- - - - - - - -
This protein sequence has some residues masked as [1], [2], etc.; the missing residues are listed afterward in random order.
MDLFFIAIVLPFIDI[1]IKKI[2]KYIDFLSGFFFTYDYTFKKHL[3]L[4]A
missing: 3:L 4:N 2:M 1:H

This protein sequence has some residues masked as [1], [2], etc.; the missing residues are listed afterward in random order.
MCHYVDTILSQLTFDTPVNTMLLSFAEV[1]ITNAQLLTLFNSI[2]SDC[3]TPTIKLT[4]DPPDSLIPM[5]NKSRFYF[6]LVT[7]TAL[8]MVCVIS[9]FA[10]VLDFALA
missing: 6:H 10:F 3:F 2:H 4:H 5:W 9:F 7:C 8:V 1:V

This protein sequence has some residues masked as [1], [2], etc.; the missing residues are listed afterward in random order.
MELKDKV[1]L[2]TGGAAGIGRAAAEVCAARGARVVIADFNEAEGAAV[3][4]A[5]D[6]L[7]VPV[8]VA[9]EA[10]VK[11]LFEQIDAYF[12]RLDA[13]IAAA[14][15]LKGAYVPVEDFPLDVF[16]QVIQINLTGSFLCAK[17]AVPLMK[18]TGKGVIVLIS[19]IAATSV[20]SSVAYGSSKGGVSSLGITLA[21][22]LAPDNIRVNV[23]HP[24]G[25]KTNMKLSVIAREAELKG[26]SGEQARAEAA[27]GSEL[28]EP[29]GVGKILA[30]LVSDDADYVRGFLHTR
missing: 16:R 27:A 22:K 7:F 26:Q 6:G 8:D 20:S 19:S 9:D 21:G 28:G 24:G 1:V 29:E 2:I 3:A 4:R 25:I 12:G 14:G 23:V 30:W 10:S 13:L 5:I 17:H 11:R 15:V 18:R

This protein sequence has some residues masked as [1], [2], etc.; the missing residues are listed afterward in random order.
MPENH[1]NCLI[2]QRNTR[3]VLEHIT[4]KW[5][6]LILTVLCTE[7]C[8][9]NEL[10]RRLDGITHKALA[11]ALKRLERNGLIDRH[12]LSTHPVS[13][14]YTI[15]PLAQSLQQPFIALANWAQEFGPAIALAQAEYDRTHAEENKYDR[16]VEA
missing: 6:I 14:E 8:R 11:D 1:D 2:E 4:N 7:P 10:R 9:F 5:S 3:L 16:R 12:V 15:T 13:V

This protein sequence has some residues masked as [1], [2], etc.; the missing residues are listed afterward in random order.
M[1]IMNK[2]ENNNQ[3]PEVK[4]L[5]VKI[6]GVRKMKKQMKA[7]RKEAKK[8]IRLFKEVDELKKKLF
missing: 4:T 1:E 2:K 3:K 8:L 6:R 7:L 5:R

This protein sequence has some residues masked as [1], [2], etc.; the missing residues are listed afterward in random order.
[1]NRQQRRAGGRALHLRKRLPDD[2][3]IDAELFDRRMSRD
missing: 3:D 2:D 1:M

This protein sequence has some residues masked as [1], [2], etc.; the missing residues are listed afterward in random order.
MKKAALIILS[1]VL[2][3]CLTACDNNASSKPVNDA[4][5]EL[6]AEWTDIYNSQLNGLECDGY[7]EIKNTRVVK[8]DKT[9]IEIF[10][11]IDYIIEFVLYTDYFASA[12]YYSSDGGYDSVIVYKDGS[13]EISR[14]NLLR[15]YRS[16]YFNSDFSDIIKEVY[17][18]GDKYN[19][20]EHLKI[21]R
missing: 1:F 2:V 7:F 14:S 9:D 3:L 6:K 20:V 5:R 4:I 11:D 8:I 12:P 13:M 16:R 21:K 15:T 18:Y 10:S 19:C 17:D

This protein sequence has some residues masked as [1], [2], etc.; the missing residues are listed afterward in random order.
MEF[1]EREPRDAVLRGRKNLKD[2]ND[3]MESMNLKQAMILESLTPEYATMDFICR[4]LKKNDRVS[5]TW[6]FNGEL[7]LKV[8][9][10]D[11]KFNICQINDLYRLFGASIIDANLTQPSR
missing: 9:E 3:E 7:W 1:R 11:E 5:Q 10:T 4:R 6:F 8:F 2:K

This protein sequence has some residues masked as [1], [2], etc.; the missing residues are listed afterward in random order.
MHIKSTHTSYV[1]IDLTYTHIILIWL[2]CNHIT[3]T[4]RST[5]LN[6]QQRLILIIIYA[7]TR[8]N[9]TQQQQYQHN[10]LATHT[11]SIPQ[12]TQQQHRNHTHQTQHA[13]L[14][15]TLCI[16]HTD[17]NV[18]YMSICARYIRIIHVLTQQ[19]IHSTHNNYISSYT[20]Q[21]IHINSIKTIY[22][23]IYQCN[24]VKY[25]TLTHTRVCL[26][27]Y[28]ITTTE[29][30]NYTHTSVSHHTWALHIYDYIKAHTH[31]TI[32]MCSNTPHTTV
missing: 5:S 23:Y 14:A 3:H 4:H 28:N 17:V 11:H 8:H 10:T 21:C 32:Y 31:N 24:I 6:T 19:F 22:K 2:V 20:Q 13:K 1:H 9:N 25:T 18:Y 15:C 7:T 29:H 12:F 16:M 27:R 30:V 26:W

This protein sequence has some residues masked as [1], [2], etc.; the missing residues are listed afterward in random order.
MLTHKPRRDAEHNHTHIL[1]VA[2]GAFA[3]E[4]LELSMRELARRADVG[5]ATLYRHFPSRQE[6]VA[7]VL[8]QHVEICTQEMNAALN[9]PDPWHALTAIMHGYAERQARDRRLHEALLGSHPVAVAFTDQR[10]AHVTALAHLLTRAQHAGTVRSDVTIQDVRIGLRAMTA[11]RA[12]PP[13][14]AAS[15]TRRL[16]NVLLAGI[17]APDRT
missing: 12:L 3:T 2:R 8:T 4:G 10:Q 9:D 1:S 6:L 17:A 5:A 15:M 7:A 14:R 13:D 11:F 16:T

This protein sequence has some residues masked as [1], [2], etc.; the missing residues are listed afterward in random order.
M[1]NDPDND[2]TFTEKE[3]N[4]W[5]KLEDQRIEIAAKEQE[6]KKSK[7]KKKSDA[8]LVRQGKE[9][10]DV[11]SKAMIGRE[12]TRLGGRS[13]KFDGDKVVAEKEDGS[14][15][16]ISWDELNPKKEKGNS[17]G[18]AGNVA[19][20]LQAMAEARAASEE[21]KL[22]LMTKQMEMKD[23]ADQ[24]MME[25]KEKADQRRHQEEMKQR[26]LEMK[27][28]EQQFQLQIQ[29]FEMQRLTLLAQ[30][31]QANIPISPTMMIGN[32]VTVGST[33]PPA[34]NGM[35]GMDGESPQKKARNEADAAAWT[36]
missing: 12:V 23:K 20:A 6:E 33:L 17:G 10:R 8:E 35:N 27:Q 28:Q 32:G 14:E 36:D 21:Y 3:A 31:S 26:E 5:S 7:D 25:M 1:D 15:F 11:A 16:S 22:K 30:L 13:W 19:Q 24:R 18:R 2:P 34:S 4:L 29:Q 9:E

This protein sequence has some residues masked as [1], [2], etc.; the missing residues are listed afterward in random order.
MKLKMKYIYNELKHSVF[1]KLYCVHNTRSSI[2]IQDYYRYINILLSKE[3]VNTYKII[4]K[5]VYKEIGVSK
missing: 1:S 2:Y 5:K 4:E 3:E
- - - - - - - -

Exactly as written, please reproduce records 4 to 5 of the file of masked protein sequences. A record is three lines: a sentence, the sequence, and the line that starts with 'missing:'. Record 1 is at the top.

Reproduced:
This protein sequence has some residues masked as [1], [2], etc.; the missing residues are listed afterward in random order.
MPENH[1]NCLI[2]QRNTR[3]VLEHIT[4]KW[5][6]LILTVLCTE[7]C[8][9]NEL[10]RRLDGITHKALA[11]ALKRLERNGLIDRH[12]LSTHPVS[13][14]YTI[15]PLAQSLQQPFIALANWAQEFGPAIALAQAEYDRTHAEENKYDR[16]VEA
missing: 6:I 14:E 8:R 11:D 1:D 2:E 4:N 7:P 10:R 9:F 5:S 3:L 16:R 12:V 15:T 13:V

This protein sequence has some residues masked as [1], [2], etc.; the missing residues are listed afterward in random order.
M[1]IMNK[2]ENNNQ[3]PEVK[4]L[5]VKI[6]GVRKMKKQMKA[7]RKEAKK[8]IRLFKEVDELKKKLF
missing: 4:T 1:E 2:K 3:K 8:L 6:R 7:L 5:R